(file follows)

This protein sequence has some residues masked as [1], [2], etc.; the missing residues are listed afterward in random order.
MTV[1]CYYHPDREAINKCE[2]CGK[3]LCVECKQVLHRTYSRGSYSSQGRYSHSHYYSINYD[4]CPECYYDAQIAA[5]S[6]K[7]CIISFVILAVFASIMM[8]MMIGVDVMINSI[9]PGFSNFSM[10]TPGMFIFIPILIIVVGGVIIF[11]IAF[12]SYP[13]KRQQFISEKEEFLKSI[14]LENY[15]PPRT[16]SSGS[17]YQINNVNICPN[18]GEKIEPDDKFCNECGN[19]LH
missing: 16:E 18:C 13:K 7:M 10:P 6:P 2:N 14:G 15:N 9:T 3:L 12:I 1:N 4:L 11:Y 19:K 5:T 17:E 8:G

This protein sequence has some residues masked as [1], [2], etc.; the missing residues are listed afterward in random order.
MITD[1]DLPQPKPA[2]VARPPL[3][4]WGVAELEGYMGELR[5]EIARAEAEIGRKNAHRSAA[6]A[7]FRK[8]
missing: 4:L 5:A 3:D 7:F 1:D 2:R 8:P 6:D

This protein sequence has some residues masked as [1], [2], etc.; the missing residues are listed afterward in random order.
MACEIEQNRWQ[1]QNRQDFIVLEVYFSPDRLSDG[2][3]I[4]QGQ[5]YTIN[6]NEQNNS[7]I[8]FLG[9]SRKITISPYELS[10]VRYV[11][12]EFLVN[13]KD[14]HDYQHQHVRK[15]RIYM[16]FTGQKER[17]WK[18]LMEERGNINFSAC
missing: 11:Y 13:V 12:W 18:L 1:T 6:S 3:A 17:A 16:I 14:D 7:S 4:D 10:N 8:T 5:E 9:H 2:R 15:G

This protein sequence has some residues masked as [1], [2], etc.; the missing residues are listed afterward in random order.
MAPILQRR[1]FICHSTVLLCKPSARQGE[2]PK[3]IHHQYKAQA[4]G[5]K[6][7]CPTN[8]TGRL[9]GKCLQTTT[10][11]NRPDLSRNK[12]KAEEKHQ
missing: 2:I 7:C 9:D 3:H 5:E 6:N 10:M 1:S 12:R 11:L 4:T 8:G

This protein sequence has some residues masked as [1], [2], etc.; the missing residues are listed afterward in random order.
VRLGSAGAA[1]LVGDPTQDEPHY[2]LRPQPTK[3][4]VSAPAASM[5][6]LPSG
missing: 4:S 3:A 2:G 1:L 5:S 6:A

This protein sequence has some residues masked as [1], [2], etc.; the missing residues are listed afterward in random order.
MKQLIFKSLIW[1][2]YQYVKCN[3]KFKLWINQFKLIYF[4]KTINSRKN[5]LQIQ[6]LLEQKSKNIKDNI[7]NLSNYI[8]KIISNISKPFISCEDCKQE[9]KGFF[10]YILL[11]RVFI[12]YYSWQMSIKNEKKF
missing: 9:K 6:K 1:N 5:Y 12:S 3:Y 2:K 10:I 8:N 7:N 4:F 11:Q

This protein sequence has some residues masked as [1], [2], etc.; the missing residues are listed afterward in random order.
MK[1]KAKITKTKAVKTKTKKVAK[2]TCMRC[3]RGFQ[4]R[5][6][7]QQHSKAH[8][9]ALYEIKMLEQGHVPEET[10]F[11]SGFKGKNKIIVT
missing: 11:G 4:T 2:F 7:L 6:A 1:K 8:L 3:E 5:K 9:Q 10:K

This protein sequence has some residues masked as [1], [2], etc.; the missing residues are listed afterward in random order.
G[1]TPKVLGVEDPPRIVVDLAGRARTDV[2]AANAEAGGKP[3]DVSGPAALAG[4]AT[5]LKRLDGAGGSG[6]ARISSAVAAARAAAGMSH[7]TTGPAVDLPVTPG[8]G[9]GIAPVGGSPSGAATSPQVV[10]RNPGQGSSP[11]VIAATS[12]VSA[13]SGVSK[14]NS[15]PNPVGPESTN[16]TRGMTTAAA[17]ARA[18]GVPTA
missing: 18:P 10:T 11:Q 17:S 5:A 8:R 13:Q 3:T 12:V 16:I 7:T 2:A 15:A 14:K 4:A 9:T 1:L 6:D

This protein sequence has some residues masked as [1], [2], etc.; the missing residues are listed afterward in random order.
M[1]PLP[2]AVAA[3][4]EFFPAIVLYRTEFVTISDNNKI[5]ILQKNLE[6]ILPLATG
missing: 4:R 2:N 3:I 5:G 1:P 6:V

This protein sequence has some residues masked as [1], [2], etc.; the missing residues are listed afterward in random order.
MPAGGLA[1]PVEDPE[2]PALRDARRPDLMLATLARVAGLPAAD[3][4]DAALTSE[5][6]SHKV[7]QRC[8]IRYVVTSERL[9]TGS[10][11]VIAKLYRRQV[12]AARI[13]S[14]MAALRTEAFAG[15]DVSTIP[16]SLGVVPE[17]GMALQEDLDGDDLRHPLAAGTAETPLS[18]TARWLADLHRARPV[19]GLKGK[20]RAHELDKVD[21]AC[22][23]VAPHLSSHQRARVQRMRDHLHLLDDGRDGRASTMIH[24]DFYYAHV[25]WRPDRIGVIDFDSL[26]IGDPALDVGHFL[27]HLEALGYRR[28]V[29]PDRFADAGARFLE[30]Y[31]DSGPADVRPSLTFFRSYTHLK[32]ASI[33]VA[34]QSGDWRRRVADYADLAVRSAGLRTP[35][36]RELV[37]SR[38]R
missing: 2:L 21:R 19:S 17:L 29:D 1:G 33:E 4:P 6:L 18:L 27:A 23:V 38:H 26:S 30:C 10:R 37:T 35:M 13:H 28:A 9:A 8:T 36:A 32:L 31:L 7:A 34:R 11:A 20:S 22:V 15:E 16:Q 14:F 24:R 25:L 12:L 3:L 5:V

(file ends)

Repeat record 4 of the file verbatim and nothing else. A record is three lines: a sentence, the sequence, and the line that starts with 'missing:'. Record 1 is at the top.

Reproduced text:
This protein sequence has some residues masked as [1], [2], etc.; the missing residues are listed afterward in random order.
MAPILQRR[1]FICHSTVLLCKPSARQGE[2]PK[3]IHHQYKAQA[4]G[5]K[6][7]CPTN[8]TGRL[9]GKCLQTTT[10][11]NRPDLSRNK[12]KAEEKHQ
missing: 2:I 7:C 9:D 3:H 5:E 6:N 10:M 1:S 12:R 11:L 4:T 8:G